In addition to hosting the surveys, we’re adding new category-based analysis cards, grouping relevant surveys to provide new graphical insights from the data. We’re also combining duplicate responses for a more complete and thorough understanding of community practices. We’ll be adding new surveys on a periodic basis—several times over the course of the year—to ensure the database remains up-to-date.
January 14, 2021
Medical Physics Community Surveys
The Surveys section hosted on our website is a repository of over 275 medical physics and dosimetry community surveys circulated through email distribution lists (MedPhys ListServ, MEDDOS, etc.) with rich data on clinically-relevant topics.
Easy access to responses from clinical physicists from community hospitals to academic centers can be helpful when starting a new technique, validating current methodologies, or simply observing trends in the field. We know it was helpful to us when we were in the clinic. To save others from digging through old emails (like we were doing), we individually categorized and tagged each survey so that the information you need is easy to locate.
As little as 30 years ago, treatment planning in radiation oncology was performed using hand calculations of open fields to a point at depth. Plans did not consider internal structures or density changes, which allowed for little sparing of the surrounding tissue. Fast forward a few decades and hand calculations have been relegated to textbooks as a conceptual tool while computed tomography (CT) simulation has become the standard of care for treatment planning in external beam radiation therapy (EBRT). CT simulation forms the backbone of modern EBRT and allows for complex patient-specific plans to be created with high precision. This category addresses surveys related to the first segments of the radiation oncology workflow, encompassing patient simulation, setup, and treatment verification. Read now >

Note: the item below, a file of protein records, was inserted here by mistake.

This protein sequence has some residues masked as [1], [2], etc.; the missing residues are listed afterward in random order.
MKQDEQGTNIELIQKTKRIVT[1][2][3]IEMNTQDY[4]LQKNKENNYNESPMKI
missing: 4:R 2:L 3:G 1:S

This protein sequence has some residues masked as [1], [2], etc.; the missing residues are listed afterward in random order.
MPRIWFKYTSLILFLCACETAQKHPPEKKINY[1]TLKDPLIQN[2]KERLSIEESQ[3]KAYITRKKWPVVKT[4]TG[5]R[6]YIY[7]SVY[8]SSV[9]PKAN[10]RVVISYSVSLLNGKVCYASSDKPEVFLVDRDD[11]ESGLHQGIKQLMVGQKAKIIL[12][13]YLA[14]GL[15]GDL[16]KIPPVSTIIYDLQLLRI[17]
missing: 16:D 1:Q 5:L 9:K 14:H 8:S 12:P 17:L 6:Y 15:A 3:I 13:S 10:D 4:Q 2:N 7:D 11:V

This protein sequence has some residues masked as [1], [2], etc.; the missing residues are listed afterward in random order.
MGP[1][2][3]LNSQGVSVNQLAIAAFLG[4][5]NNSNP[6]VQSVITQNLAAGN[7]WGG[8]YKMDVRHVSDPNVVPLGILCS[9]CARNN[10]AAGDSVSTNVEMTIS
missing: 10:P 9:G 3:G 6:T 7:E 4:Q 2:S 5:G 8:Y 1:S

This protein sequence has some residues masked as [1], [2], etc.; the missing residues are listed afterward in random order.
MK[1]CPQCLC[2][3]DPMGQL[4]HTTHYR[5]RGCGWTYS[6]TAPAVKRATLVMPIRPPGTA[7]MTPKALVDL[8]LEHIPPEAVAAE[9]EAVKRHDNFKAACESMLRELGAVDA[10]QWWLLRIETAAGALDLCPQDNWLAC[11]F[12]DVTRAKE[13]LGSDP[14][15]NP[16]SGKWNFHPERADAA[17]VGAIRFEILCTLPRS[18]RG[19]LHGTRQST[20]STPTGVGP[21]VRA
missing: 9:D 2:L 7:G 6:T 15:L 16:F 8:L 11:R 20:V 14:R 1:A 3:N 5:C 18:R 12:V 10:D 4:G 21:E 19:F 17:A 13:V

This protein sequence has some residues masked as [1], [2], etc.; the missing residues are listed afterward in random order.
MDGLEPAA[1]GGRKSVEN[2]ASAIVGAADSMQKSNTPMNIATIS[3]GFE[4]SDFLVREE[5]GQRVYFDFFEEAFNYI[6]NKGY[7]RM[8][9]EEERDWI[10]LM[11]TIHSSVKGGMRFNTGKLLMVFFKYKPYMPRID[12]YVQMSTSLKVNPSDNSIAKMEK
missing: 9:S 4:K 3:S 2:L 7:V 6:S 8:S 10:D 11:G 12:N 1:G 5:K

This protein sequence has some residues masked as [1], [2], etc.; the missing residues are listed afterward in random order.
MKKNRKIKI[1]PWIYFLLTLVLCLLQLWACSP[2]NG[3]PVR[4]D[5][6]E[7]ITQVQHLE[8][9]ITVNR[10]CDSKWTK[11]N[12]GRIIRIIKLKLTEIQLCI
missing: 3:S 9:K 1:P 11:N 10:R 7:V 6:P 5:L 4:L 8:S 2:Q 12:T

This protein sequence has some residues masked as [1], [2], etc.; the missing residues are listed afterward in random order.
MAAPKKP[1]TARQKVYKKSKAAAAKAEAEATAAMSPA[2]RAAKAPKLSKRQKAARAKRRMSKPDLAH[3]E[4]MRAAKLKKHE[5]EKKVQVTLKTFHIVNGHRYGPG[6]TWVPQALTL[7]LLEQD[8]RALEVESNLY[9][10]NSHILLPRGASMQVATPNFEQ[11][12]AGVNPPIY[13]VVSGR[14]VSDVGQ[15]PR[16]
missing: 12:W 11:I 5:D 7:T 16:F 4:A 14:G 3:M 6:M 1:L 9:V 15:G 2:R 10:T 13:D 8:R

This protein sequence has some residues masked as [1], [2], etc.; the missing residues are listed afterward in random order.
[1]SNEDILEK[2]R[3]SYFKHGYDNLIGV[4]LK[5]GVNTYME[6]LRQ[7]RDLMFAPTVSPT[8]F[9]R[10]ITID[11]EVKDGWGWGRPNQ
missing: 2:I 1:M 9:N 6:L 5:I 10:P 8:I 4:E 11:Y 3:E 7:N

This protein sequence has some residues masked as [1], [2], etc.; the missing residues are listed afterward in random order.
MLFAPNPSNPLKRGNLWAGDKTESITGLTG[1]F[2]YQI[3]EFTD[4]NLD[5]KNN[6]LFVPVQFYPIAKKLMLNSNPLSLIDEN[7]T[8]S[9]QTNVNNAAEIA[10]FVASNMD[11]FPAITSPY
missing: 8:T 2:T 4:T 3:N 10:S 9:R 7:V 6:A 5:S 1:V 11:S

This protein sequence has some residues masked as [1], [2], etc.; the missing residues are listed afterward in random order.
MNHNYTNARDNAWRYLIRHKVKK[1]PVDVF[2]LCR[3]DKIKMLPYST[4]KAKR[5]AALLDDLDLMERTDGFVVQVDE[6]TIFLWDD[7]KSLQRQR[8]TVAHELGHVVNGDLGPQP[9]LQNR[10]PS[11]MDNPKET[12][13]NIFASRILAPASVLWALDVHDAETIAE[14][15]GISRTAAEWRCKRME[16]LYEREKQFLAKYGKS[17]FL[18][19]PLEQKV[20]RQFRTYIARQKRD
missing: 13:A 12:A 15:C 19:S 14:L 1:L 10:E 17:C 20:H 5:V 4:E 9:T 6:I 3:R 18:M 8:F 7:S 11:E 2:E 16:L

The first episodes of radiation therapy can be traced as far back as 1895—immediately following the discovery of x-rays—to the treatment of advanced breast cancer in Chicago resident Emil Grubbe. Treatment plans were based on empirical data, as very little was understood about the clinical application of x-rays. Developed over decades of clinical and scientific research, modern treatment planning techniques involve more sophisticated methods for achieving higher rates of tumor control via dose conformality and normal tissue sparing. Today, treatment planning encompasses the workflow occurring between simulation and treatment. This survey card provides new contextual insights for surveys related to this rich topic. Read now >
Have an idea for something else we should do with all these surveys? Let us know your thoughts. Drop a comment below with any feedback on the surveys or analysis.